Central and Eastern Europe has no intention of being left behind in the 3D revolution.
Just this week we have seen Russia’s General Satellite enter into a landmark agreement with Eutelsat to provide the satellite operator’s All-3D channel with up to 500 hours of content. The first transmission, of a classical ballet performance from St Petersburg, followed shortly afterwards.
Meanwhile in Romania, ANACOM has given CME-backed Pro TV, the country’s leading commercial broadcaster, the go ahead to undertake 3D trials. Furthermore, it has been projected that 3,000 3D TVs will be sold in the country this year, with Panasonic accounting for a third of the total.
In Poland, Canal+ is preparing what will be the country’s first 3D transmission. Set for May 15, it will feature one of three matches from the Ekstraklasa (Polish premier football league) being played on that date and be accessible not only in public showings but also to individual Cyfra+ viewers with a HD receiver and 3D TV set.
The screening will be organised jointly with Eutelsat and LG Electronics and should establish Canal+ as the driving force for the introduction of 3D services in Poland. Late last year it aired the country’s first 3D commercial in cinemas, and it is also a partner in Projekt Chopin, Europe’s biggest animated production of 2009 and the first film project in Poland using 3D.
Developed by BreakThru Films and listing the Polish public broadcaster TVP as another partner in its production, Projekt Chopin will be released in cinemas in August/September this year. There will also be 24 short film etudes developed for distribution via IPTV and mobile phones, as well as downloadable over the internet.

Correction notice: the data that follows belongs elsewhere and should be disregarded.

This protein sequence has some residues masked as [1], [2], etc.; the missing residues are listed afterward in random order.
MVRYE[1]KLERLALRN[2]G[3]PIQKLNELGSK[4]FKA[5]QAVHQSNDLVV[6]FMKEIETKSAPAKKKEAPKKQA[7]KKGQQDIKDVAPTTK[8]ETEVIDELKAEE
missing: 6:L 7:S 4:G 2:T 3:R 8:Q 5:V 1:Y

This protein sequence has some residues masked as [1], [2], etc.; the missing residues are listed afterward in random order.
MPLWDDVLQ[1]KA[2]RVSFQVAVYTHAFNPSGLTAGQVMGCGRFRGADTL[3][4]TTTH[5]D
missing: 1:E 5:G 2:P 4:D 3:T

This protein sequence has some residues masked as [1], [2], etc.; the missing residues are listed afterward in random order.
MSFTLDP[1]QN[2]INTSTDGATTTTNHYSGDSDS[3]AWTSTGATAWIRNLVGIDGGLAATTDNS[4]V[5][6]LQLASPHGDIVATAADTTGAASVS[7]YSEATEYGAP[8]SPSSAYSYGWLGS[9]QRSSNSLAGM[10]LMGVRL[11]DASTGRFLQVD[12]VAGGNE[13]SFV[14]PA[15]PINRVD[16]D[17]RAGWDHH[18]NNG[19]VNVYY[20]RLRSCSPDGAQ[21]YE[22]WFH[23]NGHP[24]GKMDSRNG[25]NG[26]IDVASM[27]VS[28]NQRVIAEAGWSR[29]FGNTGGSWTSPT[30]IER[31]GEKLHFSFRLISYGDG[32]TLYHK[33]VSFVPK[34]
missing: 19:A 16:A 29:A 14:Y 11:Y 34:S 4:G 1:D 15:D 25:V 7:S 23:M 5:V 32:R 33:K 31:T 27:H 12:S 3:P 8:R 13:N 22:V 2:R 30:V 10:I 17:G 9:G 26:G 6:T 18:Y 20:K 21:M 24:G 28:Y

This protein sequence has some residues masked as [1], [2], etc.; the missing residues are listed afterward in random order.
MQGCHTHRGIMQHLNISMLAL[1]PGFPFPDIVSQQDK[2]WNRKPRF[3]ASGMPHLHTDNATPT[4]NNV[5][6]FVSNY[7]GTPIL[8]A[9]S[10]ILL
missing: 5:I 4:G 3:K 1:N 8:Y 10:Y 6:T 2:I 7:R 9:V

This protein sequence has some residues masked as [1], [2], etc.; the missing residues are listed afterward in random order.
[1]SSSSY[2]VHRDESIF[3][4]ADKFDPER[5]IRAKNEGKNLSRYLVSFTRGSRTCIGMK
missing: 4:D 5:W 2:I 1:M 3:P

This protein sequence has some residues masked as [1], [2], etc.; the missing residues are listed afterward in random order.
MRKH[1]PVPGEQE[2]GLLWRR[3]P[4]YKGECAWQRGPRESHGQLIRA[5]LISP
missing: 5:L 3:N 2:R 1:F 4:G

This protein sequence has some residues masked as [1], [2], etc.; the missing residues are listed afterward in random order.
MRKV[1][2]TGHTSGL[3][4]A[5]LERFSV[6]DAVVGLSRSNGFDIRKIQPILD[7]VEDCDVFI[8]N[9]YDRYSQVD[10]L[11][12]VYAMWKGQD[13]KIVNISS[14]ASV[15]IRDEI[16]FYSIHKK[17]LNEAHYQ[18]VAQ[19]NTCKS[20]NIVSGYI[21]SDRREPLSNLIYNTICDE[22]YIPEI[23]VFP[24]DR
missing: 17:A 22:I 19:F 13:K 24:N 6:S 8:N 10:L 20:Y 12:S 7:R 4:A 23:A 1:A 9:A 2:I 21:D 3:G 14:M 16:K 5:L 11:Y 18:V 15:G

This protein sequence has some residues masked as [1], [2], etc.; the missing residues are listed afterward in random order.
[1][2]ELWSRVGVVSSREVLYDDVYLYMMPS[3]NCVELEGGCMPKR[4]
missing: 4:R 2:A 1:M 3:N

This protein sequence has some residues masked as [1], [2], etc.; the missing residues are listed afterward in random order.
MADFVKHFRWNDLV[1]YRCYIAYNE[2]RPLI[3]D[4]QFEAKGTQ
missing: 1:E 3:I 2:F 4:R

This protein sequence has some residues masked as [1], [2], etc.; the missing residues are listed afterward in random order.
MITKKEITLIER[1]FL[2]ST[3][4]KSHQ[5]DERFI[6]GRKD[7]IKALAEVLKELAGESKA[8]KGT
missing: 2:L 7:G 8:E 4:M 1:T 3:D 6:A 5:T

Although 3D TV is also being discussed in several other Central and East European countries, these are still early days. There has been much talk in the Czech Republic, for instance, about the recent appearance of 3D TVs in the shops. Any enthusiasm has nevertheless been tempered by the lack of content and admissions of the country’s leading broadcasters that they at present have no plans to offer services in the format.
On the other hand, both UPC Czech and Telefónica O2 have said they are technologically ready to do so. Yet they, too, concede that they will first require sufficient content.
Given the speed with which HD is now being rolled out throughout Central and Eastern Europe, the prospects for 3D in the region, once it, too, becomes available, are likely to be extremely good.